Monthly Archives: June 2015

On running, strength and the promise of cheap beer

The scenic view from my couch, site of every post-run collapse.

The scenic view from my couch, site of every post-run collapse.

I’ve been reflecting on why I run. “Reflection” is perhaps too generous, too refined a word for a moment rooted in my literal uphill battle (thanks, Grand Avenue). In typical life-writer fashion, though, I find the physical experience of running provides a natural, albeit slow, somewhat tedious path to issues I couldn’t address in a sensible way.

And believe me, I’ve tried myriad coping mechanisms over the years.

Yoga isn’t exactly my jam due to the whole sitting-still/being Zen factor. My journal entries typically feature words stretched like a slinky (i.e. “whyyyyyy) per my latest 20-something crisis. Emotionally charged baking sessions calmed my existential-turmoil-prone side for some time, until I realized butter and inner peace weren’t a cause-and-effect duo. Then came running.

In four months of training for the upcoming Des Moines Half Marathon, my mile time has remained much the same — 10-ish minutes of “Whyyyyyy did I decide registering for this was a good idea?” About halfway through my run, though, I reach the desired pace, one no longer under the control of Iowa humidity or the despair/doubt that come with the initial miles of a long distance trek. My body and brain, at last, feel in control.

In that moment of, “Well, I think I can maybe do this?” I realize control over my body has long been a quiet quest in my life, one I’ve fought forever but failed to confront before running.

“You’re a twig.” That’s the one I hated the most growing up, the comment that left me paralyzed. A twig is something outside forces move, guide and control. I wanted so badly to say, “I’m not a twig,” but I suppose in the psychological sense I was, allowing hurtful commentary to decide the status of my physical health and wellbeing.

Running has helped me reclaim my strength and own exactly what health means for me, not somebody else. I set my training routes. I set mileage goals. I slow down when I need to and run faster, farther when I can.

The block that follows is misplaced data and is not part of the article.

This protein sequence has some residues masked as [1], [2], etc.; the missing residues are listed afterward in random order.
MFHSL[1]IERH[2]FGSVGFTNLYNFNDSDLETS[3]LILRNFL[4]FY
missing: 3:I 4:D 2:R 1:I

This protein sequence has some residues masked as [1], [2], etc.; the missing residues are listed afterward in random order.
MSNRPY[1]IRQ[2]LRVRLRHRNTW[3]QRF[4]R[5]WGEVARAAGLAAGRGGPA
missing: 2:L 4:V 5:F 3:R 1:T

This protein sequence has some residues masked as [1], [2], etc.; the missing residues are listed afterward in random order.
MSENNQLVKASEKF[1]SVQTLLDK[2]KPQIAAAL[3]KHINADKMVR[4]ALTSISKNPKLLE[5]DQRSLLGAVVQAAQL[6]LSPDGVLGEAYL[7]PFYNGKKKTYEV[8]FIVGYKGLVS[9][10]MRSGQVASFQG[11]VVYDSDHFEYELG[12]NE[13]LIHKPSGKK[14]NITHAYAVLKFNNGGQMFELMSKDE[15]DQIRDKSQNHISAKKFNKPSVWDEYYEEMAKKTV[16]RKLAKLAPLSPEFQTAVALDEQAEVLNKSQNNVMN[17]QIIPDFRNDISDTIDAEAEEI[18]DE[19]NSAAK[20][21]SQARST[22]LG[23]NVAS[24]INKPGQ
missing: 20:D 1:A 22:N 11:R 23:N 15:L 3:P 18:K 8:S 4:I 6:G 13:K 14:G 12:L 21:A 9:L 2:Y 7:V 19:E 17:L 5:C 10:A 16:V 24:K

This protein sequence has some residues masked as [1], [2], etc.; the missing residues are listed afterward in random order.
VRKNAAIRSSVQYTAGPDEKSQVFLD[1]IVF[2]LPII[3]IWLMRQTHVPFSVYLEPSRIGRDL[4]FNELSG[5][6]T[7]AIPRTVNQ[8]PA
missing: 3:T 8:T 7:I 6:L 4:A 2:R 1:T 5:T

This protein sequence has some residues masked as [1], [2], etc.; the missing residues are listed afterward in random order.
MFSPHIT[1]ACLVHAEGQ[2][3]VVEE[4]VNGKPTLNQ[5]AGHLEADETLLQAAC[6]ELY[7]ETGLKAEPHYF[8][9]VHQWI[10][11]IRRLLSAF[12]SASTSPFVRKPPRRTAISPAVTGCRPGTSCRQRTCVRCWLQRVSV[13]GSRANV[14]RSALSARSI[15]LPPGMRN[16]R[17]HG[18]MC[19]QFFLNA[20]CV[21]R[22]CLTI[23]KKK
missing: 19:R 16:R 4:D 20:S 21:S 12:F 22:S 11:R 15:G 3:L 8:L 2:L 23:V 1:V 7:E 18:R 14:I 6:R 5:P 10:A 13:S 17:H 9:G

After four months of intense training by my generally unathletic standards, I’m not that much faster, but I can run for a couple hours straight, and I feel stronger. Example: I was ‘chosen’ to play outfielder in first-grade T-ball, which is the ultimate form of rejection at age 6.

I’m not too worried about my time come the race in October. I have three relatively simple goals: 1. Keep my own pace. 3. Take a post-race picture biting my medal like Rafael Nadal. 3. Drink plenty of cheap, celebratory beer at the finish line.

Cheers to existential epiphanies, the glacial crawl up Grand and my uncanny knack for running into a cute guy in the elevator exclusively post-run.

On tennis, existential crises and unglamorous epiphanies

My lemon-lime-colored fuzzy blanket shields me from the sight of Roger Federer losing. When he’s winning, I wear it like a cape and pace the room, my mug of tea inevitably dripping to the carpet below.

Watching tennis with me is a lively, theatrical experience. A spectacle of erratic emotion, really.

Yet it’s in that nerve-wracking, can’t-sit-still display I find brief moments of contentedness. And by “contentedness,” I mean my prone-to-existential-crises side fades for a moment, giving me a little break from the pressure that’s integral to the female experience, I think.

I like tennis for its innate starkness (and Grigor Dimitrov, let’s be real here). Without the trouble of watching two teams in dizzying motion, I can focus on one player, the precise movements that comprise the perfect hit. Every tiny element is detectable, vital, never hidden behind the other player. It is innately enough.

Distilling the game down to each stroke suspends me in the present, reminding me to commit my energy here, to the immediate and attainable.

A beautiful dichotomy emerges, in which each shot guides me to something tangible in life.

Drop your left hand level with your hip when you hit; be still for five minutes and reflect. Angle your volley; right now, remind yourself it’s fine to feel “happy, free, confused and lonely at the same time” (my girl T. Swift gets it).

As I imagine little adjustments echoing in my favorite player’s mind, I confront my own, replacing full-blown existential crises with manageable moments of positive change.

But as long as I'm thinking/writing/rambling about exotic travel destinations, please enjoy this photo of my all-time favorite ancient ruins at Ephesus in Turkey.

But as long as I’m thinking/writing/rambling about exotic travel destinations, please enjoy this photo of my all-time favorite ancient ruins at Ephesus in Turkey.

Per my recent envy of college classmates who got their degrees and promptly jetted off to Europe or some equally cool other continent, I often forget I don’t need a plane ticket or exotic destination to arrive at something worthwhile/life-changing.

Sometimes the important epiphanies happen in a still-blank-walled apartment at 4:36 a.m., wrapped in a blindingly neon fuzzy blanket.